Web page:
Virtually everyone has a reason to be concerned about data security issues in the digital age. That’s why January 28, 2019, has been designated as “Data Privacy Day,” observed in the United States, as well as in various international locations as a way to promote data protection best practices.
In recognition of Data Privacy Day, we have identified four key data privacy issues you are likely to face—both in your business and personal life—and data security answers to help you address them.
As a small business owner, you lie awake worrying about a potential data breach
The fact is that your company’s data privacy controls are only as strong as your employees’ adherence to them. That’s why it’s imperative that you communicate the importance of data security and ensure that a culture of data privacy permeates your organization.
Solution: You can establish strong protocols, which include granting different levels of security on a “need to know” basis—which at its core is the definition of what is data privacy. For example, perhaps only the product development team needs access to proprietary research or the finance department should be the only ones able to view customer credit card information.
Secondly, it’s impossible to underestimate the importance of requiring solid passwords. It’s hard to believe in today’s advanced digital age, but the top passwords remain “123456” or “password.”
Finally, consider enlisting tech support that is up to the job and make sure that you back up all crucial information in the cloud or on a data storage device.
Customers hesitate to give you information because of their concerns over a breach
No company can blame customers for being wary; after all, even if you are committed to the utmost in protection, they have the same concerns with their data security that you do with yours.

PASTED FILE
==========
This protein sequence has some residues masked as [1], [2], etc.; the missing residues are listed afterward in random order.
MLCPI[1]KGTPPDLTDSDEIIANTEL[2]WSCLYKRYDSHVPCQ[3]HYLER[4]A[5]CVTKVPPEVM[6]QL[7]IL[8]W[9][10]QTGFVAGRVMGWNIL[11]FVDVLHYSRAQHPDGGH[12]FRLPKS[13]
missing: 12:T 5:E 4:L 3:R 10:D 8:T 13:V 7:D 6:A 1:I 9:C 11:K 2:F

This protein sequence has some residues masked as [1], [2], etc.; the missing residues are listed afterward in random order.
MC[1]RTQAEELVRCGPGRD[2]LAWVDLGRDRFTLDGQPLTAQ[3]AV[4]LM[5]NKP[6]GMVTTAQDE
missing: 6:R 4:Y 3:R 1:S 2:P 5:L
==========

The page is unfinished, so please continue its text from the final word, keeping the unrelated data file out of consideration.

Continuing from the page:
Solution: As a small business owner, you must be clear on what privacy laws affect you—and it can differ by state. So try to make sure that you have the necessary protocols in place, and communicate your adherence to data privacy laws to your customers; that transparency instills confidence.
Another area to consider is the “permissions” you ask for in an app. For example, do you really need access to the user’s location or address book for your specific app’s functionality? Consider data privacy at every turn when asking for permissions, which will assure the consumer that you have their data security issues in mind.
You worry that you are inadvertently exposing your own personal data
Sure, you know that your own business has strong data privacy protections in place, but it’s hard not to worry about how other companies are protecting your data security.
Don’t use unsecured public WiFi for business transactions or communications. Wait until you have access to secure WiFi. And be vigilant about checking financial statements to make sure there is no questionable activity that happened despite complying with strong data security habits.
You just know that Facebook and Google are spying on you
There’s no way around it: Those ads that seem to pop up after you’ve discussed a certain product you’re considering (even though the Facebook privacy advocates swear they don’t listen in) or made one innocuous search can be disconcerting,
Solution: Unfortunately, the only way to completely protect your privacy is to go off the grid, which just isn’t practical in today’s digital age. So, you may have to accept (and just maybe appreciate!) targeted advertising that comes your way based on your search history or voice inquiries.
Another option if you’re concerned about Google privacy is to use a different search engine; one to try is DuckDuckGo, which bills itself as the “search engine that doesn’t track you.”
Finally, regularly check and update your Facebook privacy, as well as settings on other social media accounts, to help prevent inadvertently broadcasting details of your life with the world at large.
It can be easy to let data security slip, so Data Privacy Day is the ideal reminder to take stock of your systems and habits.
About the Author
Cathie Ericson is a freelance writer covering business and consumer topics. She creates branded content for Fortune 500 companies, and her work has appeared in LearnVest, Costco Magazine, Forbes, TheGlassHammer.com and IDEA Fitness. Follow her @cathieericson.
All content provided herein is for educational purposes only. It is provided “as is” and neither the author nor Office Depot, Inc. warrant the accuracy of the information provided, nor do they assume any responsibility for errors, omissions or contrary interpretation of the subject matter herein.
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